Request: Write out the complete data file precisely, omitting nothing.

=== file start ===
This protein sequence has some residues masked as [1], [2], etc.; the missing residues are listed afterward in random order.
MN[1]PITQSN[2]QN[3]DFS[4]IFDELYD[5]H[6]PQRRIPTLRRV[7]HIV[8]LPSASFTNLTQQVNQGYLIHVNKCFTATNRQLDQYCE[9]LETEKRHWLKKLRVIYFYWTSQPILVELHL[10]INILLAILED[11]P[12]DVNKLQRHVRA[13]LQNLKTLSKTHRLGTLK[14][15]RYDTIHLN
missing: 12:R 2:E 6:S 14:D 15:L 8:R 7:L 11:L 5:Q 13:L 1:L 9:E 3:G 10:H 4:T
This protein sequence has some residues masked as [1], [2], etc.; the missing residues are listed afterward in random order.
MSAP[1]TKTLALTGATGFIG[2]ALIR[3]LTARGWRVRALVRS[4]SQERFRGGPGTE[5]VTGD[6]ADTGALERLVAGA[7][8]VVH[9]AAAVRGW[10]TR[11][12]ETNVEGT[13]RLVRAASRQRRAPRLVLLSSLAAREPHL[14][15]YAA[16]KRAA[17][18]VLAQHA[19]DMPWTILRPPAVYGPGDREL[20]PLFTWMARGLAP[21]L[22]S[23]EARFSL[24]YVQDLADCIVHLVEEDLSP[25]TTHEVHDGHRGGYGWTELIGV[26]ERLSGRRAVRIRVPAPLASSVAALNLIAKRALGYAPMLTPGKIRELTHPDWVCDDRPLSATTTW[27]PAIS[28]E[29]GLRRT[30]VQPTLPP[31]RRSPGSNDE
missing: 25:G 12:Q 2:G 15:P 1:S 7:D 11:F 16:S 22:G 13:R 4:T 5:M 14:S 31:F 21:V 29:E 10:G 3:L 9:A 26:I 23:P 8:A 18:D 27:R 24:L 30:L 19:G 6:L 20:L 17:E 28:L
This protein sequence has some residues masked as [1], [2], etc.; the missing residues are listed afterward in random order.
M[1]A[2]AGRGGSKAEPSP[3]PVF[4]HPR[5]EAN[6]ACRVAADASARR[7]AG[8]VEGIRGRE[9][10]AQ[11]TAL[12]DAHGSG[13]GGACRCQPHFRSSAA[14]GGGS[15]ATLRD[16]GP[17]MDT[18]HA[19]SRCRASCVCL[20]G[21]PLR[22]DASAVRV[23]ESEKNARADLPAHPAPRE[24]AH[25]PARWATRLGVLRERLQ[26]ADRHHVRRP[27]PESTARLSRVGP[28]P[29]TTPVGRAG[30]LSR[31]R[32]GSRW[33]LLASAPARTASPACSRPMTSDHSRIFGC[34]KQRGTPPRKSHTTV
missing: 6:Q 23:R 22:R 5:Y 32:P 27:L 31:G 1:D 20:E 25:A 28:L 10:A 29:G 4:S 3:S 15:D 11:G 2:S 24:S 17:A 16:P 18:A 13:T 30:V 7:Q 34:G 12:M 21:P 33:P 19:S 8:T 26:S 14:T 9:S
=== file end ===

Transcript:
This protein sequence has some residues masked as [1], [2], etc.; the missing residues are listed afterward in random order.
MN[1]PITQSN[2]QN[3]DFS[4]IFDELYD[5]H[6]PQRRIPTLRRV[7]HIV[8]LPSASFTNLTQQVNQGYLIHVNKCFTATNRQLDQYCE[9]LETEKRHWLKKLRVIYFYWTSQPILVELHL[10]INILLAILED[11]P[12]DVNKLQRHVRA[13]LQNLKTLSKTHRLGTLK[14][15]RYDTIHLN
missing: 12:R 2:E 6:S 14:D 15:L 8:R 7:L 11:L 5:Q 13:L 1:L 9:E 3:G 10:H 4:T
This protein sequence has some residues masked as [1], [2], etc.; the missing residues are listed afterward in random order.
MSAP[1]TKTLALTGATGFIG[2]ALIR[3]LTARGWRVRALVRS[4]SQERFRGGPGTE[5]VTGD[6]ADTGALERLVAGA[7][8]VVH[9]AAAVRGW[10]TR[11][12]ETNVEGT[13]RLVRAASRQRRAPRLVLLSSLAAREPHL[14][15]YAA[16]KRAA[17][18]VLAQHA[19]DMPWTILRPPAVYGPGDREL[20]PLFTWMARGLAP[21]L[22]S[23]EARFSL[24]YVQDLADCIVHLVEEDLSP[25]TTHEVHDGHRGGYGWTELIGV[26]ERLSGRRAVRIRVPAPLASSVAALNLIAKRALGYAPMLTPGKIRELTHPDWVCDDRPLSATTTW[27]PAIS[28]E[29]GLRRT[30]VQPTLPP[31]RRSPGSNDE
missing: 25:G 12:Q 2:G 15:P 1:S 7:D 11:F 16:S 22:G 13:R 4:T 5:M 14:S 31:F 21:V 29:E 10:G 3:L 9:A 26:I 23:P 8:A 18:D 27:R 24:L 30:L 19:G 6:L 20:L 17:E 28:L
This protein sequence has some residues masked as [1], [2], etc.; the missing residues are listed afterward in random order.
M[1]A[2]AGRGGSKAEPSP[3]PVF[4]HPR[5]EAN[6]ACRVAADASARR[7]AG[8]VEGIRGRE[9][10]AQ[11]TAL[12]DAHGSG[13]GGACRCQPHFRSSAA[14]GGGS[15]ATLRD[16]GP[17]MDT[18]HA[19]SRCRASCVCL[20]G[21]PLR[22]DASAVRV[23]ESEKNARADLPAHPAPRE[24]AH[25]PARWATRLGVLRERLQ[26]ADRHHVRRP[27]PESTARLSRVGP[28]P[29]TTPVGRAG[30]LSR[31]R[32]GSRW[33]LLASAPARTASPACSRPMTSDHSRIFGC[34]KQRGTPPRKSHTTV
missing: 6:Q 23:R 22:R 5:Y 32:P 27:L 31:G 1:D 20:E 25:A 28:L 10:A 29:G 4:S 3:S 15:D 11:G 2:S 24:S 17:A 16:P 18:A 13:T 30:V 7:Q 34:G 12:M 21:P 33:P 19:S 8:T 26:S 14:T 9:S